Deciding about whether any product/item is required is not easy for an impulsive buyer and for him it will require some persistent efforts to develop mechanism of rational decision making. Consumers in general and Impulsive Buyers in particular should shift from continuous buying to seasonal buying which largely develops planning habits within the consumer. Impulsive consumers should also move from purchasing more generic products to brands to satisfy their image gratification and other buying sensations and also to avoid displeasure that usually takes place with generic purchases.

Regard for Potential Consequences can have serious ramifications on consumer's financial planning and also on the health of an impulsive buyer. Giving no regards to future consequences could lend impulsive buyers into severe snags and many health complexities cannot be dissociated from impulsive buying as well. Therefore, it becomes important to give due considerations to future consequences, but it again needs implementation as to who will make impulsive buyer realize tribulations associated with such buying behaviour. Therefore, the entire stakeholders, senior citizens will need to foster rational buying behaviour to prevent any impulsive buying behaviour among young consumers. Though preventing impulsiveness is a tricky job but positive variables as highlighted in the study could be maintained and intensified while as negative facets of an impulsive buy including Conscientious, Emotional Intelligence, and Conserving Propensity could be improved to further participate in rational decision making.

Furthermore, consumer welfare advocates could make use of Sub Structural Model findings to deal with impulsive buying tendencies. With positive and negative indicators, impulsiveness could also be done away by amplifying negative indicators including Conscientiousness, Emotional Stability and Conserving Propensity. On the other hand, Impulsiveness could well be abbreviated through proper planning, well framed budget in place, developing high self-esteem and by shrinking the degree of Pleasure Seeking Propensity, Expressive Propensity and through reduced Sociableness.

[Applebaum, 1951]
W. Applebaum.
Studying consumer behaviour in retail stores.
Journal of Marketing, 16 (1951, October), pp. 172-178
[Badgaiyan and Verma, 2014]
A.J. Badgaiyan, A. Verma.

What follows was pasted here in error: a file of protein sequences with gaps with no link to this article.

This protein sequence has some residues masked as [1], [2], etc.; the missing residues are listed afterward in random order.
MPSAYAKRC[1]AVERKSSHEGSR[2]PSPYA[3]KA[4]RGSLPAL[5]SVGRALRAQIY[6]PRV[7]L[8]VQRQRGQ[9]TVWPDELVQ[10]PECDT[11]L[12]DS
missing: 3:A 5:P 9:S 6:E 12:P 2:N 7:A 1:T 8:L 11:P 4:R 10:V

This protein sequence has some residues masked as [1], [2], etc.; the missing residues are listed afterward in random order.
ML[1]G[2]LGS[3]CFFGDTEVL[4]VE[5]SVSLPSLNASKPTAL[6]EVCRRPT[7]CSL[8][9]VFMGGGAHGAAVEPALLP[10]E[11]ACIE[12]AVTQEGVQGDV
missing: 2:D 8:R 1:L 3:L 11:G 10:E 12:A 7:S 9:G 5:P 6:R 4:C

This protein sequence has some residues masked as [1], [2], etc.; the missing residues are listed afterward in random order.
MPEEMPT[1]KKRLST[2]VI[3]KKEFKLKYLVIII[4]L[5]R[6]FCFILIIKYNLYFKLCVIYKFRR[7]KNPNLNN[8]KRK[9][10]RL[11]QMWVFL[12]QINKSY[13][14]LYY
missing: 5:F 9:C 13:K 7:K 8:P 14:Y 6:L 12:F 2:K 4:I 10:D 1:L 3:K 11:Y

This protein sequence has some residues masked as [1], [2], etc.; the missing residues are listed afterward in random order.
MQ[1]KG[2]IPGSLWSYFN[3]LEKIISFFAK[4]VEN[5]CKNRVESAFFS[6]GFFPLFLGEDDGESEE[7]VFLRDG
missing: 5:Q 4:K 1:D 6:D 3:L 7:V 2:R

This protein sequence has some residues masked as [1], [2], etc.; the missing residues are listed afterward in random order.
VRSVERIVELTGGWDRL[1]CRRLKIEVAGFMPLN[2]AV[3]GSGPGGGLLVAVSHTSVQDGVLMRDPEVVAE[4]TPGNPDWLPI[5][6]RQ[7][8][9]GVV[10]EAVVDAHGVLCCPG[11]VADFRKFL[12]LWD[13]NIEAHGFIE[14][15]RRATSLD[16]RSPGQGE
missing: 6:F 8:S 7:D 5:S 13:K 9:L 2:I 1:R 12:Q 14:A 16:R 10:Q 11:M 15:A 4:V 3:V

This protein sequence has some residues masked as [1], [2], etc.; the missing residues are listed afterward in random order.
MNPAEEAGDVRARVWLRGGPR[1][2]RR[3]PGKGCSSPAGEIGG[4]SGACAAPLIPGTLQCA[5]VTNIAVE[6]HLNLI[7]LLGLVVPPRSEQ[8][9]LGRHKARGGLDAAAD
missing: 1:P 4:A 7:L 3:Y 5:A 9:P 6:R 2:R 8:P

Intrinsic factors affecting impulsive buying behaviour—Evidence from India.
Journal of Retailing and Consumer Services, 21 (2014), pp. 537-549
[Bayley and Nancarrow, 1998]
G. Bayley, C. Nancarrow.
Impulse purchasing: a qualitative exploration of the phenomenon.
Qualitative Market Research: An International Journal, 1 (1998), pp. 99-114
[Bratko et al., 2013]
D. Bratko, A. Butkovic, M. Bosnjak.
Twin study of impulsive buying and its overlap with personality.
Journal of Individual Differences, 34 (2013), pp. 8
[Chen et al., 2011]
C.W. Chen, C.P. Tseng, K.L. Lee, H.C. Yang.
Conceptual framework and research method for personality traits and sales force automation usage.
Scientific Research and Essays, 6 (2011), pp. 3784-3793
[Cobb and Hoyer, 1986]
C.J. Cobb, W.D. Hoyer.
Planned versus impulse purchase behaviour.
Journal of Retailing, 62 (1986), pp. 384-409
[Coley, 2002]
A. Coley.
Affective and cognitive processes involved in impulse buying.
MSc study, (2002), pp. 1-91
[Digman, 1990]
J.M. Digman.
Personality structure: Emergence of the five-factor model.
Annual review of psychology, 41 (1990), pp. 417-440
[Dittmar et al., 1995]
H. Dittmar, J. Beattie, S. Friese.
Gender identity and material symbols: Objects and decision considerations in impulse purchases.
Journal of Economic Psychology, 16 (1995), pp. 491-511
[Donelly et al., 2012]
G. Donelly, R. Iyer, R.T. Howell.
The big five personality traits, material values, and financial well-being of self-described money managers.
Journal of Economic Psychology, 33 (2012), pp. 1129-1142
[Egan and Taylor, 2010]
V. Egan, D. Taylor.
Shoplifting, unethical consumer behaviour, and personality.
Personality and Individual Differences, 48 (2010), pp. 878-883
[Feldman et al., 2010]
G. Feldman, J. Greeson, J. Senville.
Differential effects of mindful breathing, progressive muscle relaxation, and loving-kindness meditation on decentering and negative reactions to repetitive thoughts.
Behaviour research and therapy, 48 (2010), pp. 1002-1011
[Fornell and Larcker, 1981]
C. Fornell, D.F. Larcker.
Structural equation models with unobservable variables and measurement error: Algebra and statistics.
Journal of marketing research, (1981), pp. 382-388
[Gangai and Agarwal, 2016]
Gangai, Agarwal.
The influence of personality traits on consumer impulsive buying behaviour.
International Journal of Marketing and Business Communication, 5 (2016),
[Hair, 2010]
J.F. Hair.
Multivariate data analysis.
Pearson College Division, (2010),
[Herabadi, 2003]
A.G. Herabadi.
Buying impulses: A study on impulsive consumption.
[Sl: sn]
[Hoch and Loewenstein, 1991]
S.J. Hoch, G.F. Loewenstein.
Time-inconsistent preferences and consumer self-control.
Journal of Consumer Research, 17 (1991, March), pp. 492-507
[Holbrook and Hirschman, 1982]
M.B. Holbrook, E.C. Hirschman.
The experiential aspects of consumer behaviour: Consumer fantasies, feelings and fun.
Journal of Consumer Research, 9 (1982), pp. 132-140
[Kassarjian, 1971]
H.H. Kassarjian.
Personality and consumer behavior: A review.
Journal of Marketing Research, 8 (1971), pp. 409-418
ISSN 1547-7193
[Kempf, 1999]
D.S. Kempf.
Attitude formation from product trial: Distinct roles of cognition and affect for hedonic and functional products.
Psychology & Marketing, 16 (1999), pp. 35-50
[Kollat and Willett, 1967]
D.T. Kollat, R.P. Willett.